Because the general consensus of the experts was that D.E.P. was potentially amenable to treatment and could best be treated in a juvenile facility, D.E.P. reasons that the trial court should have denied the state's waiver petition. The state, by contrast, correctly notes the lack of any substantial evidence that rehabilitation, if it occurred at all, would likely be accomplished prior to D.E.P.'s twentieth birthday.

We find D.E.P.'s argument to be controlled by J.D.S. v. State, 723 P.2d 1278 (Alaska 1986). There, the Alaska Supreme Court held that, in proceedings under AS 47.10.060, even if a child's best chance for rehabilitation would be in a juvenile institution, waiver must be ordered when the *803 evidence shows a likelihood that the child cannot be rehabilitated before reaching twenty years of age.

Here, as in J.D.S., the consensus of the expert testimony was that treatment in a juvenile setting would be preferable and would optimize the potential for rehabilitation. Under J.D.S., however, it is clear that the desirability of treating D.E.P. in a juvenile facility cannot be determinative on the issue of waiver unless the evidence further establishes a likelihood that rehabilitation of D.E.P. will be accomplished by his twentieth birthday.

Since the clear weight of the evidence presented below supports Judge Michalski's conclusion that D.E.P. cannot be rehabilitated by his twentieth birthday, we find no abuse of discretion in the order waiving children's court jurisdiction.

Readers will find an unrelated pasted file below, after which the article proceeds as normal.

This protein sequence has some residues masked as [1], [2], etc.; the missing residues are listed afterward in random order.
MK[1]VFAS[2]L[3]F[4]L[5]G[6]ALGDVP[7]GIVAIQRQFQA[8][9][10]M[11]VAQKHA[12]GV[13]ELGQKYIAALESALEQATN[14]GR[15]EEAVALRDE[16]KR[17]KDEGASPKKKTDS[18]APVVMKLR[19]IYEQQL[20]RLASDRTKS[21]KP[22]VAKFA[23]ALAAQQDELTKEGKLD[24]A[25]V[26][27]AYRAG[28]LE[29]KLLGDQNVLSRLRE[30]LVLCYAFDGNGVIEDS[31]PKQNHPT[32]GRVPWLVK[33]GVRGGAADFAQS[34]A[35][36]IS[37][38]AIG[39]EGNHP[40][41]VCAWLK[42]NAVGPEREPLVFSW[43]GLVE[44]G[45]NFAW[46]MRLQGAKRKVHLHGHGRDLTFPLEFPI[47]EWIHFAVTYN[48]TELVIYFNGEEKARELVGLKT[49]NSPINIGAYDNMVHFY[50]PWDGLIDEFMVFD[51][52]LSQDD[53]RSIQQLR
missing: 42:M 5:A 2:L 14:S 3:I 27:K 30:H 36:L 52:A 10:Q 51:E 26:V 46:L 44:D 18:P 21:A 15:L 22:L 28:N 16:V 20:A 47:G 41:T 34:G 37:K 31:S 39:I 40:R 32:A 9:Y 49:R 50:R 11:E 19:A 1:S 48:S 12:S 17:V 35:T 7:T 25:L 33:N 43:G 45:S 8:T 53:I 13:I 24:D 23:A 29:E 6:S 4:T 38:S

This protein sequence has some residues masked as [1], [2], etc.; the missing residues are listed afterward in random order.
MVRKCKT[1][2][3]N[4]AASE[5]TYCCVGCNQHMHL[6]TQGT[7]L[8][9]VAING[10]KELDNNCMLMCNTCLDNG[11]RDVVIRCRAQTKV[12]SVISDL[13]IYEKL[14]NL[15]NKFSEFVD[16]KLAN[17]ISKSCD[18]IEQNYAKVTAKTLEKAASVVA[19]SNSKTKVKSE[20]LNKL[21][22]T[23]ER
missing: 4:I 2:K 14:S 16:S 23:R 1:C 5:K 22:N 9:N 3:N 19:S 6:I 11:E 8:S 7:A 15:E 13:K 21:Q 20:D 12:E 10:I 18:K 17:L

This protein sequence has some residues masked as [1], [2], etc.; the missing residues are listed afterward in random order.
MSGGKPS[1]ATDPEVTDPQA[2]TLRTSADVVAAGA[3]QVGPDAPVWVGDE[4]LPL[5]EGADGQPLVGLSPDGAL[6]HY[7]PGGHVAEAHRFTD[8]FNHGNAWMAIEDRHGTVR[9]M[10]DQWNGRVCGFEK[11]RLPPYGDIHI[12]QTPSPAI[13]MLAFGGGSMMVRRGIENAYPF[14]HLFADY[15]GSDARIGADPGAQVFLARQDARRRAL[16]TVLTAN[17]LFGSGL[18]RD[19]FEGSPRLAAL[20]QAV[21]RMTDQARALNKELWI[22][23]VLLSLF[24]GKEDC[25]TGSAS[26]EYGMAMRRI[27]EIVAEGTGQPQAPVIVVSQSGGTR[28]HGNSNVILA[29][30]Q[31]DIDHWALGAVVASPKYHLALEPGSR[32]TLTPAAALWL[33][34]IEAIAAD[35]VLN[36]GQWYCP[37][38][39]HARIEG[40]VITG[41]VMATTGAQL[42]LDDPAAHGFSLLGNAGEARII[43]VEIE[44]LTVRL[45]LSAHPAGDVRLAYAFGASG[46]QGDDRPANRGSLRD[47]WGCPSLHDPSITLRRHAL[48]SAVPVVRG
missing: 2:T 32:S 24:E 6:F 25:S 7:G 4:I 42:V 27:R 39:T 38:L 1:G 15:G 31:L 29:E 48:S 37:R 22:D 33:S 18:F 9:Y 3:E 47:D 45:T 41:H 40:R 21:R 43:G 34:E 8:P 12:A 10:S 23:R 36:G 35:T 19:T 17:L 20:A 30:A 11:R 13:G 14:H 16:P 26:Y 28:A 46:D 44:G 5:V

The order waiving children's court jurisdiction is therefore AFFIRMED.

COATS, J., not participating.

NOTES

[*] Sitting by assignment made pursuant to article IV, section 16 of the Alaska Constitution.

[1] The non-concurring expert was Dr. Bruce Smith, the psychologist in charge of the sexual offender program at the Hiland Mountain Correctional Facility. Dr. Smith expressed the belief that D.E.P. could best be treated in the Hiland Mountain Program and that he could probably be rehabilitated within two years. Paradoxically, the Hiland Mountain Program is for adult offenders, not juveniles. In his written findings, Judge Michalski rejected Dr. Smith's conclusions. D.E.P. does not contest this finding on appeal.